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Saturday, January 30

History of Halo as told by Game Informer



Game Informer has done a history of Halo. Here it is, in total, borrowed from the internet.  Halo Reach Game News is not shy from borrowing from people who know more than him about halo. Check out this one I borrowed from Halo 101




From the inception of the franchise in 2001, Halo’s fiction has only grown more complicated. Multiple games, novels, comic books, toys, animated features, and other media have created a rich tapestry of characters and storylines – but gamers new to the franchise could be forgiven if they felt a little lost at times. Without a doctorate in Halo-ology, what does a newcomer need to know?

Next week, we’ll expand our coverage with new insights into Halo: Reach to accompany our 10-page cover story in the 
February issue of the magazine. In advance of that information, we thought it wise to offer a brief introduction to Halo lore for those who may have missed out on some of the detailed fiction.

So when is Halo set?
It’s the 26th century. Humanity has been hard at work exploring and colonizing the galaxy. A discoverery called Slipspace technology allows for faster than light travel, and our species is spreading far and wide. The United Nations Space Command (UNSC) governs and protects a huge number of planets and people across the galaxy.
Who are the Spartans, and who is this Master Chief guy?
Humanity still doesn’t always get along with itself, even some five centuries into the future. Many of the outlying colonies want to rule themselves, and rebellions against the UNSC become a big problem. To combat the threat, the military creates a secret super-soldier program – the Spartans. The Spartan-I soldiers were mentally and physically augmented marines, but the subjects eventually had too many side effects from their treatments to be viable.

The
Spartan-IIs were the brainchild of Dr. Catherine Halsey, a genius human scientist who kidnapped exceptional children from their homes and prepared them from birth for the program. Training them from childhood, enhancing their abilities with genetic manipulation, and gifting them with incredibly advanced protective suits called MJOLNIR armor, the Spartan-IIs were humanity’s super-soldiers – and they proved it in countless battles, first against the human rebels, and later against the Covenant.

Master Chief is the leader of the Spartan-IIs. He’s almost always referred to by his rank. His lesser-known name is John-117: His original name (
John) combined with his number on the list of potentially viable children for the program (117).
Who or what are the Covenant?
One of two groups of “bad guys” that antagonizes humans through most of the Halo games. The Covenant is actually an organization, not a race. The collective is comprised of several alien races working together. They control a big part of the galaxy. They’re obsessed with a long-lost alien race called the Forerunners, around whom they’ve built a religion. They see humanity as a blight on those religious beliefs, and aim to destroy them.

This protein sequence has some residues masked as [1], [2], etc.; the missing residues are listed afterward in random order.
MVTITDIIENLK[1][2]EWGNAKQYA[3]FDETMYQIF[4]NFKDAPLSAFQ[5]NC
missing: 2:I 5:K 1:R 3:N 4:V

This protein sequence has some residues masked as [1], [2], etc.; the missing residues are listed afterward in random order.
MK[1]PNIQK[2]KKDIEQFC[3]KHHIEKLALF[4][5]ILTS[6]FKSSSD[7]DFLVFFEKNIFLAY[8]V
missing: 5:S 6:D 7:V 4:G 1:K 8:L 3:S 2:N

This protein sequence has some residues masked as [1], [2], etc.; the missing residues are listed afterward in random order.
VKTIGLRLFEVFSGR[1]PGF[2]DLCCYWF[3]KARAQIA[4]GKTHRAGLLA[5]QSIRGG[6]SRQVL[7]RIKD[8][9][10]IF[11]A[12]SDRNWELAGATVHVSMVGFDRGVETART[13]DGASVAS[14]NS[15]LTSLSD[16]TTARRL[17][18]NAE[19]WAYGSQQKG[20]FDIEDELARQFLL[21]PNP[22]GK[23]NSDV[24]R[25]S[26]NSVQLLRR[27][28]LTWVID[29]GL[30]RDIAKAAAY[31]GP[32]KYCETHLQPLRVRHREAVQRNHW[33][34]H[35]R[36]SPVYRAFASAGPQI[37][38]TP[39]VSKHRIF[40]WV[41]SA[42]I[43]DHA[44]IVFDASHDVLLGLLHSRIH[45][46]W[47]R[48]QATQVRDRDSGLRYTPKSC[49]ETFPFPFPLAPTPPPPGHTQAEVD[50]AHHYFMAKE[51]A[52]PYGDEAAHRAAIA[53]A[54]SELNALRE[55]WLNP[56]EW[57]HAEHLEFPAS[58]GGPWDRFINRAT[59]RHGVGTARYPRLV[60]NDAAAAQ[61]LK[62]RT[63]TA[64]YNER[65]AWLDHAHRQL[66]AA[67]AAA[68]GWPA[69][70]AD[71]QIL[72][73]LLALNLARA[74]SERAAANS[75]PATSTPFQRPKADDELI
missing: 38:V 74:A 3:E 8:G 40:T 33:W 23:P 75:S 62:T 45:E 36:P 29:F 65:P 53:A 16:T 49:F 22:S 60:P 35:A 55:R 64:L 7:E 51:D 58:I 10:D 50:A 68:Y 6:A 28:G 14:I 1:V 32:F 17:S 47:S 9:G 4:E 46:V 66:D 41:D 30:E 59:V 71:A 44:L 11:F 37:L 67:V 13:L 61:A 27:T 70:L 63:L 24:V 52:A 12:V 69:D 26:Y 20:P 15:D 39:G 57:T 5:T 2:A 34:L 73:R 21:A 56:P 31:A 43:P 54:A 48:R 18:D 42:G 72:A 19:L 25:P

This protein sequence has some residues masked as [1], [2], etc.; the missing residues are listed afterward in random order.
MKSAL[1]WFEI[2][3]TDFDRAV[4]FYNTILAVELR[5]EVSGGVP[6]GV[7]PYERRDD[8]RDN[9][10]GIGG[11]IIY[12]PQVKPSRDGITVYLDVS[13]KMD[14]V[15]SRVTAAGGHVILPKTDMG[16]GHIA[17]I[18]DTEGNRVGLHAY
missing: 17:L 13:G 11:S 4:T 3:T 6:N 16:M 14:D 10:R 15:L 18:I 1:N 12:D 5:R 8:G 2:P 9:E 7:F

So who are these Forerunners?
Good question. Glad you’re paying attention. The Forerunners were an alien race that was around a hundred thousand years ago, and they left behind a lot of technology. They ruled the Milky Way galaxy until an extra-galactic threat called the Flood showed up.
The Flood. Those are the other bad guys, right?
Exactly. The Flood is a parasitic lifeform that nearly wiped out the Forerunner’s advanced galactic civilization. They can infect any sentient organism and take it over. In order to combat the threat, the Forerunners were forced into a desperate gambit. They built giant weapon installations, collectively called the Halo Array, to wipe out all sentient life in the galaxy and thereby defeat the Flood. To preserve as much as they could, the Forerunners built an Ark, where they kept samplings of a huge number of species. The Ark was built far away from the Halo Array to keep the species safe. The Forerunners fired the Halo Array, starving the Flood of their food source, and then reseeded the galaxy with all the races they’d kept safe on the Ark, including humanity.
So that’s where the name of the game comes from?
Yep. In the first game, Master Chief and his allies arrive unexpectedly at one of the Halo facilities, which looks like a giant ring world. The idea that one of these Halo weapons may be fired again, thus wiping out life in the galaxy, is one of the major threats in the games.



Enough backstory. What happens in the actual plot?
Hmm. This may get a little complicated.


Bring it on. 
Alright. Here goes. So, you remember the Spartan-IIs that were created to fight the human rebels? When the Covenant start invading human-controlled territories, the Spartans turn their focus to fighting the alien collective. Despite the Spartan-IIs’ bravery, the war goes very poorly for the UNSC. Eventually, the Covenant discover the planet of Reach –which is the second most strategically important planet for humanity (behind Earth, obviously). The planet of Reach holds a huge number of military assets, and is also home base for the Spartan-IIs. The Covenant devastates the planet, and this is the battle being explored in the game Halo: Reach.